Fiction: Gaming

“I want to make money and visit with real whores. As the teamster said, life’s short.” Fred gulped his last drink and down the road they went.

Quiet, almost sweet, music played somewhere within the gaming hall.

“I’ll wait out here, Fred.”

“Oh, no you won’t! Don’t be such a prig. Play one hand,” Fred urged him.

Buck had just a small amount of money saved from pawning his things and planned on buying Thankful a household trinket for her wedding, but if she was moving home there would be no point, he reasoned. Buck didn’t mind cards but hesitated.

“Say, Buck, you might win some money for the poor. Look, whatever you win tonight, I’ll match it and we’ll do a good deed with it,” Fred suggested. He pushed Buck along and sauntered in with a big smile.

“Oh, damn, the apostle is here with a friend,” someone said through the smoky haze.

“He won’t be doing any talking, men. I can assure you of that. Now let us in on a hand and I’ll show you how it’s done.”

The men laughed at Fred’s bravado and made room when he flashed his money. Buck, more tentatively, placed his small savings on the table.

Fred whispered, “Here’s to the poor.” After a few lucky hands, Fred proceeded to lose everything they had, all but four dollars. “Oh, well. It’s only money,” he announced, throwing his cards on the table. “I have more at home anyhow!”

Buck stalked out. Fred soon followed. “Sakes alive, what a night! Those men are damned good card players. I’ll have to bone up this last year at school or I’ll be laughed out of the army!”

“Now what’ll we do, Fred? I’m tired.”

“A fellow in there says there’s a place down the road we could spend the night cheap,” Fred said.

“With four dollars?”

“Yep. Follow me, Apostle.” Fred whistled.

Buck cursed under his breath but followed with hands shoved deep into his empty pockets.

They came upon a ruin of an adobe building with a sooty candle-lit window at the side and a falling-down, rotted door at the front. “What’s this place?” Buck’s stomach churned.

“It’s cozy in a way,” Fred said flashing a charming smile before knocking.

The door opened a crack with a loud creak and the sound of a smoker’s cough behind it. “What you want?”

“Mr. Beadle sent me this way. You open?” Fred asked.

“You got money?”

“‘Course.”

“It’s a dollar a poke—extra for anything else,” the woman said.

Buck pulled Fred back. “You can’t be serious, Fred. A dollar’s cheap even for here—this is disgusting. We can’t do this!”

“Cheap is good—it’s why I came out here tonight. I’m getting some western refreshment like it or not. You jinxed us at cards—at least give me this thrill.” Fred shoved Buck out of the way. “Let us in then, ma’am!”

The door opened, almost falling on them. The woman pushed it back in place. “My name’s Miss Ginny, sir. Come in.” Her doe eyes went to Buck lingering in the shadows. “Are you comin’ or ain’t you?”

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Fiction: Provoking Talk

“Be on alert now, boys,” cautioned the teamster. “This is where the bandits cut my friend down not two weeks ago.”

“Be on alert,” Buck remembered. “Be on alert, stand firm in the faith, act like a man, be strong.”  He took a deep breath. He must try to have faith. The huge, dark sky terrified him. If there was no God then what did he have? He couldn’t go back to his old life. Maybe everything was just luck and happenstance or maybe it wasn’t. Maybe everything came down to behavior, or it didn’t.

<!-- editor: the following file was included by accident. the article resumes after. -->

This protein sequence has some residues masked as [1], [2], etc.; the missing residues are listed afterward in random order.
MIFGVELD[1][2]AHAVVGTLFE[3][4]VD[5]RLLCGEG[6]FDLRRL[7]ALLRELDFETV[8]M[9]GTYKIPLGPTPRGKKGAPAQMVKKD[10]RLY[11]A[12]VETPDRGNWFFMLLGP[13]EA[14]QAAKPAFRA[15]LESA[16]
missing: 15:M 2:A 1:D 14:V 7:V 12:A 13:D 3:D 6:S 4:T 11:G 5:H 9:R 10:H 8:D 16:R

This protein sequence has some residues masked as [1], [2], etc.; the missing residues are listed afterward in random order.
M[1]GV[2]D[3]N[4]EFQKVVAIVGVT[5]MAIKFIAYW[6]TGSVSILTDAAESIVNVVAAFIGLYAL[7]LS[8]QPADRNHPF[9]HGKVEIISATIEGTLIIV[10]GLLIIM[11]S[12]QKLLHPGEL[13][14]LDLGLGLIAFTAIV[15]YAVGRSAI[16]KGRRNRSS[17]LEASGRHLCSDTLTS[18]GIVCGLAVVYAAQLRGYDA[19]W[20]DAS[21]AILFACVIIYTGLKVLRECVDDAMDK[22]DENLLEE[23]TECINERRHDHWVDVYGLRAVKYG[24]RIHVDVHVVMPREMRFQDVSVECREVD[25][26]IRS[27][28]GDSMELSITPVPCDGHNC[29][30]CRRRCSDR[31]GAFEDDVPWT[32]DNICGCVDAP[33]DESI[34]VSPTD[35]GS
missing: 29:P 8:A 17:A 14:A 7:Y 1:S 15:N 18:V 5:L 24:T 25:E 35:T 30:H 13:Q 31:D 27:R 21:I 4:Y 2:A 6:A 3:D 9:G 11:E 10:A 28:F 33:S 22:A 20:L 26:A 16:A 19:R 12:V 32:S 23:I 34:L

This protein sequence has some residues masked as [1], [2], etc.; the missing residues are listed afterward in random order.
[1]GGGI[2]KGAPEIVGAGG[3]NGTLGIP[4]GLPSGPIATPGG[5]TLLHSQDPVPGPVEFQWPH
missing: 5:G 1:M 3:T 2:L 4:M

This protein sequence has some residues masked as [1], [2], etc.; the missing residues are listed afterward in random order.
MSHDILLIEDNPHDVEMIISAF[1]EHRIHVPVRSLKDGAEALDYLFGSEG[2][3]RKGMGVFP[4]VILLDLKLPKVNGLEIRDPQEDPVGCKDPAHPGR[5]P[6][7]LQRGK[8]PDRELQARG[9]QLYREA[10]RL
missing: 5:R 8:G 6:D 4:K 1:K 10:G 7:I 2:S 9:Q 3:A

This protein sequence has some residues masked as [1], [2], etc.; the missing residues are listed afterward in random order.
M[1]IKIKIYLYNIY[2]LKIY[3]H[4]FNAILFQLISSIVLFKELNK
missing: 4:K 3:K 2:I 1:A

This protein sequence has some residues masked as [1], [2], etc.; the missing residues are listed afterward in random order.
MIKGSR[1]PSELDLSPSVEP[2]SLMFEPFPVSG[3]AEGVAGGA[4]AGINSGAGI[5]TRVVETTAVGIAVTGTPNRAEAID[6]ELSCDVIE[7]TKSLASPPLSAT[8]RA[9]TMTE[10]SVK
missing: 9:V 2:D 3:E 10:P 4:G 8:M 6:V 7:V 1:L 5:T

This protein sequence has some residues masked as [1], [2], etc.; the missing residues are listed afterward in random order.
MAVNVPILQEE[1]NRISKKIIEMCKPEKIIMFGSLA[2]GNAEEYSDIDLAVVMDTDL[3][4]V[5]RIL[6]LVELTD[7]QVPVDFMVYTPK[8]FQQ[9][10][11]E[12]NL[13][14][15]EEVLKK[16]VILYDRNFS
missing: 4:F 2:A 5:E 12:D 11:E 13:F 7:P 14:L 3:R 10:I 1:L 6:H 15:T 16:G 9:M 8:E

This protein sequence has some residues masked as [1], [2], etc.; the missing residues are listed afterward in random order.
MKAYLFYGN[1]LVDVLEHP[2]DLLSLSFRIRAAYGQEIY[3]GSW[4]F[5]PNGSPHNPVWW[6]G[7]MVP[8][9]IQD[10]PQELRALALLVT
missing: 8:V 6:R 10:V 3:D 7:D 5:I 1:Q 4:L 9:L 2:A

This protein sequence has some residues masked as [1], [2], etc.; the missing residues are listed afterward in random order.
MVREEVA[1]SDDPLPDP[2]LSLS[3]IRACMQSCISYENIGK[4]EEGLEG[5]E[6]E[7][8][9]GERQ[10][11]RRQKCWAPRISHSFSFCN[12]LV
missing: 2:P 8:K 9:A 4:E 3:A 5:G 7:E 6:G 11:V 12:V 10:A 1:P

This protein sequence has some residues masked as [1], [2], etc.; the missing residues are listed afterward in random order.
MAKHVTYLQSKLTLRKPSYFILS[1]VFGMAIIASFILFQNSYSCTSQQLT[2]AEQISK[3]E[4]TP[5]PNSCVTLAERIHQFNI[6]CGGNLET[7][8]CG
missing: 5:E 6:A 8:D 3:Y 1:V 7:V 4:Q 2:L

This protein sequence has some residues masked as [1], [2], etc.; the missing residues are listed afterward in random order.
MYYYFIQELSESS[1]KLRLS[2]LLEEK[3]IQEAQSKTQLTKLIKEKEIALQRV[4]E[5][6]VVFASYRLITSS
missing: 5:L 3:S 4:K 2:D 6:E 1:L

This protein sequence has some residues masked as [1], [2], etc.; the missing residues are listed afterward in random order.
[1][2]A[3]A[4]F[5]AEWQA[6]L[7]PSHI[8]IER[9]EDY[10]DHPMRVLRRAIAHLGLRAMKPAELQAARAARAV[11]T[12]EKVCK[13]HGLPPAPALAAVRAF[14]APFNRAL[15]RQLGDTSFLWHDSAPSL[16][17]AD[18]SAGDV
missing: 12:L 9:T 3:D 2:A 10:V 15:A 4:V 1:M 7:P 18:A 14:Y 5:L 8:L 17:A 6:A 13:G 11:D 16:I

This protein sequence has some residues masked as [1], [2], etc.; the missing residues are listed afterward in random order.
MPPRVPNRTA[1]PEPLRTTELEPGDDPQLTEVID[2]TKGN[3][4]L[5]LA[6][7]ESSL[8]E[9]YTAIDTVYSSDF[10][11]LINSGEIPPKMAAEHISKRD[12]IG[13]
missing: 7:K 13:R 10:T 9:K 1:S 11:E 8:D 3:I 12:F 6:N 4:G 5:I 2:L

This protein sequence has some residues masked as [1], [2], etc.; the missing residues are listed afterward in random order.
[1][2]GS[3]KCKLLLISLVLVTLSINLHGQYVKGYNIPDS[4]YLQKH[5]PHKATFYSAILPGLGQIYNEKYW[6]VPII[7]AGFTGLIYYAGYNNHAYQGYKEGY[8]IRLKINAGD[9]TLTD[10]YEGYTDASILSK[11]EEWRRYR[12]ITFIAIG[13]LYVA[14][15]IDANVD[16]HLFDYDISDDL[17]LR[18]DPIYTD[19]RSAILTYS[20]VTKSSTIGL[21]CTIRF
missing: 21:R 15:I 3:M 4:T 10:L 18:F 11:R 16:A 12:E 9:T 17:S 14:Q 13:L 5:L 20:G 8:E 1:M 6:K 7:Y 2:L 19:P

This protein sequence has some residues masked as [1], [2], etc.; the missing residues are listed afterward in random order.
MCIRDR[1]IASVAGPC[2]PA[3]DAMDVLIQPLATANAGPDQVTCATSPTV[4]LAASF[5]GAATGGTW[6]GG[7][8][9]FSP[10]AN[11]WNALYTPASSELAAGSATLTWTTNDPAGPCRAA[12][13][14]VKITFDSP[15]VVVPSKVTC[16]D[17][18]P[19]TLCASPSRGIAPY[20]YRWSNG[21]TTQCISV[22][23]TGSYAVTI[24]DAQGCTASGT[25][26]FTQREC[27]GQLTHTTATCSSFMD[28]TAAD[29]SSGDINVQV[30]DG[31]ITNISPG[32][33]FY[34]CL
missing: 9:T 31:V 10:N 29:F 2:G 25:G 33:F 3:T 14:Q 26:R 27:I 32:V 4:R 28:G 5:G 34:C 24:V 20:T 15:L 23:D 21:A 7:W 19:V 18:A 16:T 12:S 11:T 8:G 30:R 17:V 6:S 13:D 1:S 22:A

Buck’s life felt different since accepting Jesus—but how could he be sure it wasn’t just wishful thinking? Maybe the stories were fake. Maybe there were no real men named Paul, John, or Peter … but Paul—how could he write so passionately, so compellingly about a fake savior? And all of those centuries after, filled with lives changed and artwork created and, yes, the very hope and peace that came to Buck, a nobody, traveling in the gloomy Arizona desert. Without God, he’d fall into despair. All else seemed shallow and worthless compared to the promises he was just now reading about and beginning to understand. Forgetting himself, he whispered, “I am so thankful, God, that you made them all write it down.”

“What are you saying, Buck?” Fred asked.

“Do you believe in God at all?”

“What? Well, sure, I guess. Whatever you say,” Fred said, the whites of his eyes narrowing as if to prevent an annoying light from entering.

“The things we did together in the past … we’re forgiven.”

“Great. Now what’s the name of the infamous watering hole in town?”

“The Buckskin. We should go back and spend time with the family,” Buck suggested.

“Are you joking? I rode all the way out here with them fools. I need a damned break and a good lay.”

“Oh, Fred, come on. You said I’d be home early.”

“My God, it’s like you’re an old lady. Listen, I do want to hear about your God thing. I admit I don’t understand it. I don’t mean to be aggressive with you, but it’s been a long journey and the last few months of school were very hard on me, having to get everyone sorted out so you could have a chance at success in life. One night out will make all the difference. I need to make some changes too, and maybe, just maybe you’re the one to help.” Fred took a sip of whiskey. “It just occurred to me that this whole conversion thing … well it could be that God is working through you to get to me!”

“I don’t think so.” Buck grit his teeth. What if the one and only purpose for Buck’s conversion was to influence Fred? God was his sanctuary. Buck worried that Fred, if converted, would be a better Christian than he was.

“Buck, are you all right?”